At ten years of age, JAY RIFFE started spearfishing off the Southern California Coast with a hand spear. At fifteen he was spearfishing competitively, and by age twenty-two became the Pacific Coast Champion. Jay then placed in the Nationals, landing a spot on the World Spearfishing Team. Later, he set three World Records… all with his own handcrafted wooden spearguns.
Early on, Jay recognized a need for spearguns that were silent, powerful, accurate, and highly maneuverable. Harnessing his professional machine tool engineering with his passion for spearfishing he created ergonomically designed, handcrafted teak wood and metal spearguns of unsurpassed quality and optimum performance.
Fast forward to 2017 and RIFFE INTERNATIONAL, INC. is still family owned and operated and has earned the reputation for building durable, accurate wood spearguns for the Silent Hunter. Currently, RIFFE is proud to offer their customers, not only the most reliable speargun, but a variety of diving accessories suitable for novice and experienced freedivers, spearfisherman, and divers alike. Our goal is to continue producing high quality products for the diving and spearfishing enthusiast.
Selective divers set their sights on only those few prize fish. Fish for the future!
Spearfishing Ethics & Conservation
Despite what some may think, Spearfishing is the most sustainable and ethical form or fishing when done correctly. It is up to you, the Spearfisher, to make sure you are doing your part to adhere to guidelines and certain spearfishing ethics. Generally, adhering to guidelines and ethics is about knowing when to hold back and not pull the trigger. You must be familiar with fisheries regulations and aware of species you are likely to encounter, as well as size and bag limits for your fish, the areas which you are permitted to spearfish and any protected species in the area. Failing to do so will not only harm the delicate ecosystem of the ocean, but will also result in massive fines for you and your dive buddies. Never shoot at or attempt to kill any fish unless you are 100% sure of the species. Same goes if you are unsure if the fish is large enough, it likely isn’t, so you shouldn’t pull the trigger. In addition, you should never shoot a fish you do not intend to eat as this is wasteful and cruel and will lead to rapid depletion of everything the ocean has to offer. An ethical spearfisher adheres to and advocates these simple rules.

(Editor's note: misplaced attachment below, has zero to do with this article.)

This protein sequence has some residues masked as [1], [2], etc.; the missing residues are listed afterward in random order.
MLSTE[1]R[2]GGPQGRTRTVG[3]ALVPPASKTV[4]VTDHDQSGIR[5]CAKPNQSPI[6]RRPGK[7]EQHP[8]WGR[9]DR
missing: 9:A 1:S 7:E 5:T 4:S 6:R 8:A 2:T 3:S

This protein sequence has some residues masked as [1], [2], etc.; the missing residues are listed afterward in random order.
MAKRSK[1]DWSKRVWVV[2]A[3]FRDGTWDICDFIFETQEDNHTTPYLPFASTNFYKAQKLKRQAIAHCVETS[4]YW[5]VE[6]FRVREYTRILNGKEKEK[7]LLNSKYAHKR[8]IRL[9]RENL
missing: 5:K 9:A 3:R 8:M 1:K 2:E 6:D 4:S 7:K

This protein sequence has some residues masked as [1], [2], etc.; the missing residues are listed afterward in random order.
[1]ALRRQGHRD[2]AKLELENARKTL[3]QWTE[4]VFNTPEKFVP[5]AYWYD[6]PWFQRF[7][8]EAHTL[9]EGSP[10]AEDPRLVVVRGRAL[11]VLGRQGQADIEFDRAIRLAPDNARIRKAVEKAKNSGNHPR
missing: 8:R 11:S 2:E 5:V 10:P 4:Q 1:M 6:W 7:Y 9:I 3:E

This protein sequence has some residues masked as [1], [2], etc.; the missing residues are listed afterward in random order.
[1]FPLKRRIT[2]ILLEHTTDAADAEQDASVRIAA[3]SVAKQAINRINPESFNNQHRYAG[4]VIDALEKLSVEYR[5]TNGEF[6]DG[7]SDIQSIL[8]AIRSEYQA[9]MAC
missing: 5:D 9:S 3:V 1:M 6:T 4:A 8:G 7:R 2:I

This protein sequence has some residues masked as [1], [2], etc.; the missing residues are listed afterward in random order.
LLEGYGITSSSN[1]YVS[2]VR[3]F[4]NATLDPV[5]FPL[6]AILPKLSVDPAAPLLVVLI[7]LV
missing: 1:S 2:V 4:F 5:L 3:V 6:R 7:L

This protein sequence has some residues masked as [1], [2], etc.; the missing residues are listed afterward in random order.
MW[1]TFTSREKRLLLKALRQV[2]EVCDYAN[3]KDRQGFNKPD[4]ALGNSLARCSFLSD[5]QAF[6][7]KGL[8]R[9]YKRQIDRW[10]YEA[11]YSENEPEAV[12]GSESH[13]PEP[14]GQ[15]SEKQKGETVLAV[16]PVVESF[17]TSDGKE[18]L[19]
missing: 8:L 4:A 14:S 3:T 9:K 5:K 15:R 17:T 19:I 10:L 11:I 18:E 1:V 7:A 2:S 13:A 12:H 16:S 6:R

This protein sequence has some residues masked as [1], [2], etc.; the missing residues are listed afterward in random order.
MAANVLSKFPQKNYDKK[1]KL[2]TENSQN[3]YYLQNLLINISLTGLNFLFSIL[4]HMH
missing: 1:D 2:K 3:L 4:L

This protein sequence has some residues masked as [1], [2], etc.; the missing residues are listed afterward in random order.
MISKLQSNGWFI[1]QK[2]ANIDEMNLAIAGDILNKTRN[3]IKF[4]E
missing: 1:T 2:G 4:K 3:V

If a fish has not died from initial shot, the fish should be “subdued” with a dive knife. Leaving a fish alive is not only cruel and unethical, but dangerous to you and your dive buddies. A fish in distress is one of the strongest attractions for predators such as sharks which can sense the distress and blood from a long distance.
Another way to ensure you are spearfishing ethically is to not disrupt or damage any of the underwater life. Do not break off or unnecessarily touch corals and do not disrupt or hassle fish. Further, you should never leave your trash behind. It is important to only clean your fish in designated areas or away from the general public. Failing to do this could endanger other recreational users of the ocean.
Spearfishers are often targeted by uneducated conservationists who assume we are nothing but ruthless killers of marine life. Educate others by first educating yourself and then explain that you are partaking in the most sustainable, selective and ethical form of fishing. Most importantly, remember that spearfishing ethics are in place to ensure you and generations to come are able to enjoy the many great opportunities and adventures that the ocean has to offer. Preserving, protecting and being selective in your hunting will prevent public disfavor and criticism of the sport we love most and ensure there are plenty of fish for your children and grandchildren to enjoy as much as we do!